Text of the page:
Generic Advice and the FSA
I’ve been thinking through where we are exactly now that the Thoresen Review on generic advice has come and gone1. That review has been likened to a roadmap by many commentators and officials as it has set a number of other initiatives in train.
The next step in the journey is to be a ‘Pathfinder Project’ to see how a national money guidance service can be established. The good news about this two-year pilot project is that it will be lead by the Financial Services Authority (the FSA). The FSA already has much experience in this area and has already run a number of initiatives, such as its ‘Parents’ Guide to Money’ 2and its ‘Moneymadeclear’3 website to help spread financial awareness.
The Pathfinder Project will be taking forward this idea of ‘On My Side’ impartial financial information and guidance that the Thoresen Review came up with as it recognises that many consumers are ill-equipped to make informed decisions about their finances and can fall victim to the consequences of those poor choices.
The project is not just about pensions, of course, but as far as pensions are concerned, and the proposed auto-enrolment of millions into Personal Accounts in 2012, it is clearly important that people fully appreciate what’s what so that they can avoid making poor choices. And it’s not just financial products that they need to know about either; indeed that’s probably the easy bit. It’s the real-life interaction with the wider financial environment that people need help to understand. That’s why I’m pleased to see that it is the FSA that will be leading the Pathfinder Project because we already know, for example, exactly what the FSA thinks about pensions being distributed to people who could stand to lose state entitlements as a result of saving. The following is an extract from the FSA’s Newsletter to financial advisers from back in January 20074:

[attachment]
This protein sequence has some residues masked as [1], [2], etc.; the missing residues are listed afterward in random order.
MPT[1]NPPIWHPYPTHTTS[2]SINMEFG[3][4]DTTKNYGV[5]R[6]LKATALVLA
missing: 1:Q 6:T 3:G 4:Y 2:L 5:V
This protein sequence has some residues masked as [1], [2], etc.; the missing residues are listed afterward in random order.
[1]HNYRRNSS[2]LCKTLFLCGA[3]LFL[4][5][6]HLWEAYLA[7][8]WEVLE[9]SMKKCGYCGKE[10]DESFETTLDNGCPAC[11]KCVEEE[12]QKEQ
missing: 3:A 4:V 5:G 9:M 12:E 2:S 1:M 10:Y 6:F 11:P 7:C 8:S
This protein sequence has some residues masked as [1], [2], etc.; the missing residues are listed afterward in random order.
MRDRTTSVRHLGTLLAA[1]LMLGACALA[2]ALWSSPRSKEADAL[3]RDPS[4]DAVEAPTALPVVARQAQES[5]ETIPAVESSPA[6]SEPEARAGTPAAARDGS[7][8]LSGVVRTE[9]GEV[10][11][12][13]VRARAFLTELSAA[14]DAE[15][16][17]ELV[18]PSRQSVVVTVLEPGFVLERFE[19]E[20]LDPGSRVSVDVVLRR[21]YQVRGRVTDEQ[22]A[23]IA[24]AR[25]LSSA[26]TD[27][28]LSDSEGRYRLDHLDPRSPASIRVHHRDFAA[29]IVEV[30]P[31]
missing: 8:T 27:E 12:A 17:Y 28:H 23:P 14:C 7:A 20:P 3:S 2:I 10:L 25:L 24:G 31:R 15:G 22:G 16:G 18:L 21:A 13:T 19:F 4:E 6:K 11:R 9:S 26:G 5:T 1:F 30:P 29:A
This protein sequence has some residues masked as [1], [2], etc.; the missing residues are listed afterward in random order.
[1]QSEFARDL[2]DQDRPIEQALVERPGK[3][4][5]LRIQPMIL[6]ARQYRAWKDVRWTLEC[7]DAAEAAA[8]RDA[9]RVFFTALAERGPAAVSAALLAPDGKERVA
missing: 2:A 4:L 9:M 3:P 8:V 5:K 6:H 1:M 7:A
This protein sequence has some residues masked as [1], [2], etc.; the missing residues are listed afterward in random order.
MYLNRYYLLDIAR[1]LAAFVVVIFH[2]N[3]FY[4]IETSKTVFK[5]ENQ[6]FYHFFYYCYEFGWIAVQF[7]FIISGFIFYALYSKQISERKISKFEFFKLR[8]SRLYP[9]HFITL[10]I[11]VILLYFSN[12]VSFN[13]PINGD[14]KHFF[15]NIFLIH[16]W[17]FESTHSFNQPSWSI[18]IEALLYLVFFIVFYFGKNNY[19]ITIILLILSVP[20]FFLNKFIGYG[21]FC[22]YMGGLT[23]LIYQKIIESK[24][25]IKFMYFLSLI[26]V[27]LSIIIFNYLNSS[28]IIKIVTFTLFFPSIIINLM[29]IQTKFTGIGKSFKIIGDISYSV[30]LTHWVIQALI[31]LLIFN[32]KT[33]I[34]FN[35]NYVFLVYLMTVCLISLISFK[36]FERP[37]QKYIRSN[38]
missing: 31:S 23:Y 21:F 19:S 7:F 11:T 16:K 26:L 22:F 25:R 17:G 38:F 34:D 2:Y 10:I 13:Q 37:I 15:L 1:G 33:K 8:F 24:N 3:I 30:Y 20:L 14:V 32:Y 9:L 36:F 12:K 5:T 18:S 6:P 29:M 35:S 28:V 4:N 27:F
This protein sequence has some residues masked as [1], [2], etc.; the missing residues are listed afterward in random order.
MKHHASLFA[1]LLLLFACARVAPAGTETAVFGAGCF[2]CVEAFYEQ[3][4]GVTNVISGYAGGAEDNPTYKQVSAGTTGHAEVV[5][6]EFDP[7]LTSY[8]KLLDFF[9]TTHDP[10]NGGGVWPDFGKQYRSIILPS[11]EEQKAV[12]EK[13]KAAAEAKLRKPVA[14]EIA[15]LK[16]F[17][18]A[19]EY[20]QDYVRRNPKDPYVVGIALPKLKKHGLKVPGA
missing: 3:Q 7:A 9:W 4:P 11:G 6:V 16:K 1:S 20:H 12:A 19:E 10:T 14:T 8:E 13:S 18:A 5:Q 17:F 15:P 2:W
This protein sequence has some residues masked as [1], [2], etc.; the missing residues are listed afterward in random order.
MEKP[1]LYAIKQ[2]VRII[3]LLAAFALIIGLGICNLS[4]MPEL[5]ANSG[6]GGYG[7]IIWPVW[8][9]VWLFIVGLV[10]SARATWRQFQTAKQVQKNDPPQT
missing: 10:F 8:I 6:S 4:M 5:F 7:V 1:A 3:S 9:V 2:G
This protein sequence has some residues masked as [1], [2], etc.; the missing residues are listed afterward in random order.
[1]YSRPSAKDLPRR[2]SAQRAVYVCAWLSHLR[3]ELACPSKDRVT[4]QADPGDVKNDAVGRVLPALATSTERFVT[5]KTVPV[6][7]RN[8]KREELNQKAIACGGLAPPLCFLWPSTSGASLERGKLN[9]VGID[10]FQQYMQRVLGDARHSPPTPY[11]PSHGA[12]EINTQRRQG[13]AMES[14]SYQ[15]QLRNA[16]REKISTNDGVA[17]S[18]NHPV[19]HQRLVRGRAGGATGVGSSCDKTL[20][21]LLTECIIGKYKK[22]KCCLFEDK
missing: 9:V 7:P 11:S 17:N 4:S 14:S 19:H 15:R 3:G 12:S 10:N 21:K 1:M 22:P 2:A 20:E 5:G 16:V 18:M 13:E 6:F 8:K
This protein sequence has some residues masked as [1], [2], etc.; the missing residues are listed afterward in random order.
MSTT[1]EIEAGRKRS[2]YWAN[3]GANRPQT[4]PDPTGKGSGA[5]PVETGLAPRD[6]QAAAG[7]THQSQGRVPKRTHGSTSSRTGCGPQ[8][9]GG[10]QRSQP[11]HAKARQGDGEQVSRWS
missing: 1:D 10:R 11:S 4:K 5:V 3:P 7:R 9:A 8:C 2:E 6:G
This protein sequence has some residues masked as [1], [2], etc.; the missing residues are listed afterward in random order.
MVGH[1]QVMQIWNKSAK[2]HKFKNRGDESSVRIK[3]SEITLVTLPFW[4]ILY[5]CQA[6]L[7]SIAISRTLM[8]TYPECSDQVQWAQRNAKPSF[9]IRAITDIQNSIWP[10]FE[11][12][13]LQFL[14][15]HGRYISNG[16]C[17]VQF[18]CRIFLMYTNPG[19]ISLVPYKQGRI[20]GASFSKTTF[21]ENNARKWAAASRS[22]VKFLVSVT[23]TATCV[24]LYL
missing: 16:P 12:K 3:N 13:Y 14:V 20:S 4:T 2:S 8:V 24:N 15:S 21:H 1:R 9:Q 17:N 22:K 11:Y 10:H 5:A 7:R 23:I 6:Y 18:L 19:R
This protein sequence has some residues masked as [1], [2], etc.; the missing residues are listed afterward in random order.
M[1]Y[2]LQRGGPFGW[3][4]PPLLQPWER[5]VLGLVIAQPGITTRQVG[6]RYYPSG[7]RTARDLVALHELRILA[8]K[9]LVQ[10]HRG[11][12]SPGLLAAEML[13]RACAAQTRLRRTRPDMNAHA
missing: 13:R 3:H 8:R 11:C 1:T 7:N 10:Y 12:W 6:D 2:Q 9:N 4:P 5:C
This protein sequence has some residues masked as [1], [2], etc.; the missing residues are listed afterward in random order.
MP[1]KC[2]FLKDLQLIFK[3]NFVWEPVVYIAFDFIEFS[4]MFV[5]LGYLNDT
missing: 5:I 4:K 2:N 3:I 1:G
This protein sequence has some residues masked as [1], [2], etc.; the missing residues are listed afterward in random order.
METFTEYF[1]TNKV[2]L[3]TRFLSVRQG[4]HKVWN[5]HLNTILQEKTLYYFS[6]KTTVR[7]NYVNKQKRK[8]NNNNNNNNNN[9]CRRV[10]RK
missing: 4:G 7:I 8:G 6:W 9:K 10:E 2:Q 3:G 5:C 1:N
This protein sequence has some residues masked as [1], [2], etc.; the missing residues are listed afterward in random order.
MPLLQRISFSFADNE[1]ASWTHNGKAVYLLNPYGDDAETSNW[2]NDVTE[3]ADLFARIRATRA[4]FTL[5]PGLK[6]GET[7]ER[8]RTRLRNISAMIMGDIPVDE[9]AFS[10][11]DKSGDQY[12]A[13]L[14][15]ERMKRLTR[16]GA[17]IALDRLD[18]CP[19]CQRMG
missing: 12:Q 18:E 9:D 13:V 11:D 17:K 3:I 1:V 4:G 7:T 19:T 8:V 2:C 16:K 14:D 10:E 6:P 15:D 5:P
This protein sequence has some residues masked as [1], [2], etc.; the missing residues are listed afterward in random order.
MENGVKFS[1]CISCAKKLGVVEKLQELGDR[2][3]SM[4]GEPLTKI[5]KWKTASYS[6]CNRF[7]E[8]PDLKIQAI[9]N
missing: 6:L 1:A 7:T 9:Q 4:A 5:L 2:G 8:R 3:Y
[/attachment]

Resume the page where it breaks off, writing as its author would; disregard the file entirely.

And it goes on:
Means tested state benefits
Factors that impact on the advice you give will vary from product to product and customer to customer. However, one factor that you may want to consider taking into account is whether a product will affect a customer’s entitlement for means tested state benefits. Principle 9 imposes a broad requirement for a firm to take reasonable care to ensure the suitability of its advice.
And principle 7 requires a firm to pay due regard to the information needs of its clients. You may wish to consider the impact of your financial advice on means tested benefits in communicating with some of your customers.
Among the failings we have seen in this area are a firm that recommended a low premium pension to someone in their late 50’s with no previous pension provision. Another firm recommended a lifetime mortgage to a customer without considering the impact on the pension credit they were receiving.
Among the good practices we have seen are a firm that ensures all customers who are in receipt of child and family tax credits are aware of the different implications of achieving capital growth with their savings and investments.
You and your customers may want to look at the information available on the internet on websites such as DWP and entitledto.com to understand the available benefits and tax credits.
Obviously that was aimed at financial advisers, but it just seems unlikely to me that similar principles will now not find their way into the ‘On My Side’ financial guidance that the UK’s first national money guidance service will deliver to, among others, the many millions about to be auto-enrolled into voluntary saving in 2012.
To those advisers engaged in the daily and difficult business of advising people on pension issues this should, I think, be good news.
11 March 2008
1. HM Treasury website, Thoresen Review of Generic Financial Advice:Final Report and press statement, 3 March 2008.
2. FSA website, Free Tools.
3. FSA moneymadeclear website.
4. FSA website, Publications, Newsletters, January 2007.
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